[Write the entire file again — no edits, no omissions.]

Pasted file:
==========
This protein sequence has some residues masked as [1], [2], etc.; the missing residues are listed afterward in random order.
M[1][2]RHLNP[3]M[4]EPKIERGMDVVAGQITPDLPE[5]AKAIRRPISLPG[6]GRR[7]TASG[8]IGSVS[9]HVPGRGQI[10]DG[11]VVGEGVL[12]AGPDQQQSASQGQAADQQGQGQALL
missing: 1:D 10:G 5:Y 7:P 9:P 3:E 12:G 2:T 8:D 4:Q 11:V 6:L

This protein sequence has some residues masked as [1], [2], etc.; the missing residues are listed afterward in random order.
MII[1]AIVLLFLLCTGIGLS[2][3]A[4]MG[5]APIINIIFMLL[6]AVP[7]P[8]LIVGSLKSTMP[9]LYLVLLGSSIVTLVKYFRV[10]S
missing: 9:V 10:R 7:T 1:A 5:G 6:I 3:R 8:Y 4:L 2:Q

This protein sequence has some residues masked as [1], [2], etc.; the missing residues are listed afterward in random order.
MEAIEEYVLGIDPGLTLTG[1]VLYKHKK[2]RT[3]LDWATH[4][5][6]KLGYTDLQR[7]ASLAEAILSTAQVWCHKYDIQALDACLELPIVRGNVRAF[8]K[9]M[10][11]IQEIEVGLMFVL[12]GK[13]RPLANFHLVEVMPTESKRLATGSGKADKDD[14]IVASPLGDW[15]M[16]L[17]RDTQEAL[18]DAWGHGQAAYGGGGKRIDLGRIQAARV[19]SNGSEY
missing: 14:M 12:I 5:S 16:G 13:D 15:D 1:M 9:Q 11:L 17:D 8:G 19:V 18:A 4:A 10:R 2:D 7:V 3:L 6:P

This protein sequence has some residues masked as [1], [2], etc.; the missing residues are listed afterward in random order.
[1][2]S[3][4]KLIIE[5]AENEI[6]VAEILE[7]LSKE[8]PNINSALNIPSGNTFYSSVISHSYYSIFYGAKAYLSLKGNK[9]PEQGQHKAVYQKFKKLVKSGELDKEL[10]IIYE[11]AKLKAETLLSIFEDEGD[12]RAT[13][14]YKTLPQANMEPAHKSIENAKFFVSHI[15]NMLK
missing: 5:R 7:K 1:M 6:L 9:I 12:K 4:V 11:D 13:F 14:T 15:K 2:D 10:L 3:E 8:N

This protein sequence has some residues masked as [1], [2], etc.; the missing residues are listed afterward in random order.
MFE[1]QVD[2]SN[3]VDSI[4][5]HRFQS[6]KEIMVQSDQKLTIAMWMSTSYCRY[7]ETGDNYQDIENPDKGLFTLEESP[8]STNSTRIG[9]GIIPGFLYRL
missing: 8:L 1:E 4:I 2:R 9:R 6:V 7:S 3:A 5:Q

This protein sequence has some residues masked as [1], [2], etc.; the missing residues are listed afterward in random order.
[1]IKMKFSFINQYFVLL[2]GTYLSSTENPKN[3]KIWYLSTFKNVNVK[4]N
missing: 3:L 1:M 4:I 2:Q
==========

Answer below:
This protein sequence has some residues masked as [1], [2], etc.; the missing residues are listed afterward in random order.
M[1][2]RHLNP[3]M[4]EPKIERGMDVVAGQITPDLPE[5]AKAIRRPISLPG[6]GRR[7]TASG[8]IGSVS[9]HVPGRGQI[10]DG[11]VVGEGVL[12]AGPDQQQSASQGQAADQQGQGQALL
missing: 1:D 10:G 5:Y 7:P 9:P 3:E 12:G 2:T 8:D 4:Q 11:V 6:L

This protein sequence has some residues masked as [1], [2], etc.; the missing residues are listed afterward in random order.
MII[1]AIVLLFLLCTGIGLS[2][3]A[4]MG[5]APIINIIFMLL[6]AVP[7]P[8]LIVGSLKSTMP[9]LYLVLLGSSIVTLVKYFRV[10]S
missing: 9:V 10:R 7:T 1:A 5:G 6:I 3:R 8:Y 4:L 2:Q

This protein sequence has some residues masked as [1], [2], etc.; the missing residues are listed afterward in random order.
MEAIEEYVLGIDPGLTLTG[1]VLYKHKK[2]RT[3]LDWATH[4][5][6]KLGYTDLQR[7]ASLAEAILSTAQVWCHKYDIQALDACLELPIVRGNVRAF[8]K[9]M[10][11]IQEIEVGLMFVL[12]GK[13]RPLANFHLVEVMPTESKRLATGSGKADKDD[14]IVASPLGDW[15]M[16]L[17]RDTQEAL[18]DAWGHGQAAYGGGGKRIDLGRIQAARV[19]SNGSEY
missing: 14:M 12:I 5:S 16:G 13:D 15:D 1:M 9:Q 11:L 17:D 8:G 19:V 18:A 4:A 10:R 2:D 7:V 3:L 6:P

This protein sequence has some residues masked as [1], [2], etc.; the missing residues are listed afterward in random order.
[1][2]S[3][4]KLIIE[5]AENEI[6]VAEILE[7]LSKE[8]PNINSALNIPSGNTFYSSVISHSYYSIFYGAKAYLSLKGNK[9]PEQGQHKAVYQKFKKLVKSGELDKEL[10]IIYE[11]AKLKAETLLSIFEDEGD[12]RAT[13][14]YKTLPQANMEPAHKSIENAKFFVSHI[15]NMLK
missing: 5:R 7:K 1:M 6:L 9:I 12:K 4:V 11:D 13:F 14:T 15:K 2:D 10:L 3:E 8:N

This protein sequence has some residues masked as [1], [2], etc.; the missing residues are listed afterward in random order.
MFE[1]QVD[2]SN[3]VDSI[4][5]HRFQS[6]KEIMVQSDQKLTIAMWMSTSYCRY[7]ETGDNYQDIENPDKGLFTLEESP[8]STNSTRIG[9]GIIPGFLYRL
missing: 8:L 1:E 4:I 2:R 9:R 6:V 7:S 3:A 5:Q

This protein sequence has some residues masked as [1], [2], etc.; the missing residues are listed afterward in random order.
[1]IKMKFSFINQYFVLL[2]GTYLSSTENPKN[3]KIWYLSTFKNVNVK[4]N
missing: 3:L 1:M 4:I 2:Q